Summary of log-linear hierarchical modeling which examines the relationship between SES, overweight, age, gender and participants' body image, consumption of breakfast, and advice received from others about weight loss, weight gain and eating habits

Generating class Likelihood ratio 
Age = Two age groups (6–12 and 12–19 years). 
SES = Socioeconomic status (low or middle/high). 
Owt = Overweight (overweight = BMI > 85th percentile, Normal weight = >85th percentile). 
Bad = Advised about bad eating habits (yes, no). 
Good = Advised about good eating habits (yes, no). 
Lose = Currently trying to lose weight (yes, no). 
Gain = Currently trying to gain weight (yes, no). 
Weight control = Advised by others about weight control (yes, no). 
Image = Body image (too thin, about right, too fat). 
Breakfast = Regularly eat breakfast (yes, no). 
Model 1 (Body image) c2(17) = 16.77, P = 0.470 
    Age×Sex×Image  
    Owt×Sex×Image  
    SES×Owt×Image  
    SES×Sex×Image  
Model 2 (Lose weight) c2(10) = 5.51, P = 0.855 
    Age×Owt×Sex×Lose  
Model 3 (Gain weight) c2(10) = 7.48, P = 0.679 
    SES×Sex×Gain  
    Age×Owt×Gain  
    Age×Sex×Gain  
    Owt×Sex×Gain  
Model 4 (Breakfast) c2(10) = 3.65, P = 0.962 
    Sex×Breakfast×Owt  
    Sex×Breakfast×Age  
    Breakfast×SES×Age  
Model 5 (Advised about good eating habits) c2(10) = 10.25, P = 0.419 
    SES×Age×Owt×Good  
    SES×Sex×Good  
Model 6 (Advised about bad eating habits) c2(9) = 7.72, P = 0.563 
    Age×Owt×Sex×Bad  
 SES×Age×Bad 
Generating class Likelihood ratio 
Age = Two age groups (6–12 and 12–19 years). 
SES = Socioeconomic status (low or middle/high). 
Owt = Overweight (overweight = BMI > 85th percentile, Normal weight = >85th percentile). 
Bad = Advised about bad eating habits (yes, no). 
Good = Advised about good eating habits (yes, no). 
Lose = Currently trying to lose weight (yes, no). 
Gain = Currently trying to gain weight (yes, no). 
Weight control = Advised by others about weight control (yes, no). 
Image = Body image (too thin, about right, too fat). 
Breakfast = Regularly eat breakfast (yes, no). 
Model 1 (Body image) c2(17) = 16.77, P = 0.470 
    Age×Sex×Image  
    Owt×Sex×Image  
    SES×Owt×Image  
    SES×Sex×Image  
Model 2 (Lose weight) c2(10) = 5.51, P = 0.855 
    Age×Owt×Sex×Lose  
Model 3 (Gain weight) c2(10) = 7.48, P = 0.679 
    SES×Sex×Gain  
    Age×Owt×Gain  
    Age×Sex×Gain  
    Owt×Sex×Gain  
Model 4 (Breakfast) c2(10) = 3.65, P = 0.962 
    Sex×Breakfast×Owt  
    Sex×Breakfast×Age  
    Breakfast×SES×Age  
Model 5 (Advised about good eating habits) c2(10) = 10.25, P = 0.419 
    SES×Age×Owt×Good  
    SES×Sex×Good  
Model 6 (Advised about bad eating habits) c2(9) = 7.72, P = 0.563 
    Age×Owt×Sex×Bad  
 SES×Age×Bad 
Table II.

Comparison of the body image, weight control practices, skipping breakfast and advice received from others among school students who are overweight or normal weight [% (n)]

 Females (n = 605) Males (n = 521) 
 6–12 years (n = 225) 12–19 years (n = 380) 6–12 years (n = 241) 12–19 years (n = 280)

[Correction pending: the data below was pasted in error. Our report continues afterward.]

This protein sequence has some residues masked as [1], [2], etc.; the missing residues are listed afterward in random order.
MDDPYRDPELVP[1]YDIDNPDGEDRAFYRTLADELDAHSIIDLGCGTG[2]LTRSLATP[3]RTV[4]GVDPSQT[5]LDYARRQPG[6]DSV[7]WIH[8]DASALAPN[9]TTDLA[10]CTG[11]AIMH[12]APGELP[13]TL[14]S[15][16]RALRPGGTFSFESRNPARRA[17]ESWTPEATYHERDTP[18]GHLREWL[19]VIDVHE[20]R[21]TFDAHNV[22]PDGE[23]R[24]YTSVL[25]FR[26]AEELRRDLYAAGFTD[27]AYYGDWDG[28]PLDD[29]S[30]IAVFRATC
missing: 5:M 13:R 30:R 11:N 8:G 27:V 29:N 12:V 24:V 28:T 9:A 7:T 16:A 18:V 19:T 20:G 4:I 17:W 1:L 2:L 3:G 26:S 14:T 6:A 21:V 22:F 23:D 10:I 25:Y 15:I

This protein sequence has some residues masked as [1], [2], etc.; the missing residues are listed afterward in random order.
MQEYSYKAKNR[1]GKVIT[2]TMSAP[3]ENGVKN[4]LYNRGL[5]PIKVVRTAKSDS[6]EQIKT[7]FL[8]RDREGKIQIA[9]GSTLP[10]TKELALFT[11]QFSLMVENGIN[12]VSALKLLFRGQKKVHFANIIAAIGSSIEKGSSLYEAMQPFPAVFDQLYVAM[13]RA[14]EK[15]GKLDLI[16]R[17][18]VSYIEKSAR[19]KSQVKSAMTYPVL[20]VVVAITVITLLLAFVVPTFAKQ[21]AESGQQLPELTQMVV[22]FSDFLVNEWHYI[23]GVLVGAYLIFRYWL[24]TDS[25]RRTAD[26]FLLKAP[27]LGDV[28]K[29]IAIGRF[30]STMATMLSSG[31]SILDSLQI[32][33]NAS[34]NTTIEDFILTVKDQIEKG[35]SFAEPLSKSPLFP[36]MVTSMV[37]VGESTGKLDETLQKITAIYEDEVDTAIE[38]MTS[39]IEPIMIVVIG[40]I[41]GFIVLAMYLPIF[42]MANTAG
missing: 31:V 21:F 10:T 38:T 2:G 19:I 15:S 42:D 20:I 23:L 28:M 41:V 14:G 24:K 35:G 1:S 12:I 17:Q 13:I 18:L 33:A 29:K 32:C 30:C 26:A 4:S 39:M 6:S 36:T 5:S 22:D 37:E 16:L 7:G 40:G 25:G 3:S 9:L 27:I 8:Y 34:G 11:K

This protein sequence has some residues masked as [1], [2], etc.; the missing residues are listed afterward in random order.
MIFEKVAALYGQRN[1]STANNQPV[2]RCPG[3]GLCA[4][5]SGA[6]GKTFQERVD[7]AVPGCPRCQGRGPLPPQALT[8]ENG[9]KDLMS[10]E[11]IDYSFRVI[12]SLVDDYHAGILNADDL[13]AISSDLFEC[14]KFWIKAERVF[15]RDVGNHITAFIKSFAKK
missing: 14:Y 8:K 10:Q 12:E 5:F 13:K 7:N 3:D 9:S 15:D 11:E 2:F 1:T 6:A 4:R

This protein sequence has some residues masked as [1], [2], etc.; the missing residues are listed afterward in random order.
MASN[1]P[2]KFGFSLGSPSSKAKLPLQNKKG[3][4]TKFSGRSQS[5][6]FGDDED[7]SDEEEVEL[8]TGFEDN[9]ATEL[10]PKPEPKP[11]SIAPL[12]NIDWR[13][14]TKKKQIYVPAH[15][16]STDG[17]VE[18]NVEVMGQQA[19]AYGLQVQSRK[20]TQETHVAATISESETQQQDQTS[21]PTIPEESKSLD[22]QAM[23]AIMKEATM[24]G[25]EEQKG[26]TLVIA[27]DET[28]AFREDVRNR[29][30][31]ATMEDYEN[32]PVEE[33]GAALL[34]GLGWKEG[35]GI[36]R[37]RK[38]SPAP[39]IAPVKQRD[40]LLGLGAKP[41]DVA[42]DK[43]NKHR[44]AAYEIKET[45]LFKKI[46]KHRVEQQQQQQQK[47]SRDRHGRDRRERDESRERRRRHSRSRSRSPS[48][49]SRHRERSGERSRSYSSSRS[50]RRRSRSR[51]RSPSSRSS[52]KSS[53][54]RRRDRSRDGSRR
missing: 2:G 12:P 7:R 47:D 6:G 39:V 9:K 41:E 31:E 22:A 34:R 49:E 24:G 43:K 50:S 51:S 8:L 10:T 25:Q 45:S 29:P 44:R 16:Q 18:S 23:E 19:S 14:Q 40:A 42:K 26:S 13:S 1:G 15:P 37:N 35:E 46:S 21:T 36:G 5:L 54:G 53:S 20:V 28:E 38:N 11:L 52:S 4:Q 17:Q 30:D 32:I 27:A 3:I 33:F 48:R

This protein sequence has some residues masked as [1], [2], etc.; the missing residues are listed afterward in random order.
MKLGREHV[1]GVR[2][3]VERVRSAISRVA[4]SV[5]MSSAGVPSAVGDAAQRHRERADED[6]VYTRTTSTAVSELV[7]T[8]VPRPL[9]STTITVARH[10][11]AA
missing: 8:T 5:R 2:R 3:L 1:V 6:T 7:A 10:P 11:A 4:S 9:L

Owt(n = 34) Norm (n = 191) Owt(n = 61) Norm (n = 319) Owt(n = 37) Norm (n = 204) Owt(n = 35) Norm (n = 245) 
Owt = Overweight ≥85th percentile of BMI. 
Norm = Normal weight <85th percentile of BMI. 
Body image         
    too thin  3 (1)  6 (9) 0 (0)  5 (14)  5 (2) 10 (14)  4 (1) 22 (47) 
    about right 50 (17) 80 (114) 31 (19) 72 (196) 70 (28) 85 (121) 48 (15) 71 (155) 
    too fat 47 (16) 14 (18) 69 (42) 23 (62) 25 (10)  5 (7) 48 (15) 7 (15) 
Weight control         
    lose weight 79 (27) 28 (39) 80 (49) 45 (123) 38 (15) 16 (23) 56 (18) 10 (21) 
    gain weight  3 (1)  4 (6)  0 (0)  6 (15)  5 (2) 16 (23) 10 (3) 30 (64) 
Breakfast         
    skip breakfast  9 (3)  8 (12) 26 (16) 24 (69) 14 (6)  9 (14) 20 (7) 12 (28) 
Advice         
    good habits 38 (13) 59 (83) 45 (28) 48 (130) 48 (19) 55 (80) 28 (9) 40 (86) 
    bad habits 41 (14) 18 (26) 41 (25) 36 (99) 18 (7) 22 (32) 47 (15) 30 (65) 
    lose weight 59 (20) 12 (17) 46 (28) 22 (60) 43 (17) 12 (17) 53 (17)  8 (18) 
 Females (n = 605) Males (n = 521) 
 6–12 years (n = 225) 12–19 years (n = 380) 6–12 years (n = 241) 12–19 years (n = 280) 
 Owt(n = 34) Norm (n = 191) Owt(n = 61) Norm (n = 319) Owt(n = 37) Norm (n = 204) Owt(n = 35) Norm (n = 245) 
Owt = Overweight ≥85th percentile of BMI. 
Norm = Normal weight <85th percentile of BMI. 
Body image         
    too thin  3 (1)  6 (9) 0 (0)  5 (14)  5 (2) 10 (14)  4 (1) 22 (47) 
    about right 50 (17) 80 (114) 31 (19) 72 (196) 70 (28) 85 (121) 48 (15) 71 (155) 
    too fat 47 (16) 14 (18) 69 (42) 23 (62) 25 (10)  5 (7) 48 (15) 7 (15) 
Weight control         
    lose weight 79 (27) 28 (39) 80 (49) 45 (123) 38 (15) 16 (23) 56 (18) 10 (21) 
    gain weight  3 (1)  4 (6)  0 (0)  6 (15)  5 (2) 16 (23) 10 (3) 30 (64) 
Breakfast         
    skip breakfast  9 (3)  8 (12) 26 (16) 24 (69) 14 (6)  9 (14) 20 (7) 12 (28) 
Advice         
    good habits 38 (13) 59 (83) 45 (28) 48 (130) 48 (19) 55 (80) 28 (9) 40 (86) 
    bad habits 41 (14) 18 (26) 41 (25) 36 (99) 18 (7) 22 (32) 47 (15) 30 (65) 
    lose weight 59 (20) 12 (17) 46 (28) 22 (60) 43 (17) 12 (17) 53 (17)  8 (18) 
Fig. 1.

Physical self-esteem scores of overweight children and adolescents in different SES groups.

Fig. 1.

Physical self-esteem scores of overweight children and adolescents in different SES groups.

Fig. 2.

Physical self-esteem scores of normal weight children and adolescents in different SES groups.

Fig. 2.

Physical self-esteem scores of normal weight children and adolescents in different SES groups.

This study was supported by a nutrition research grant from Kellogg Australia.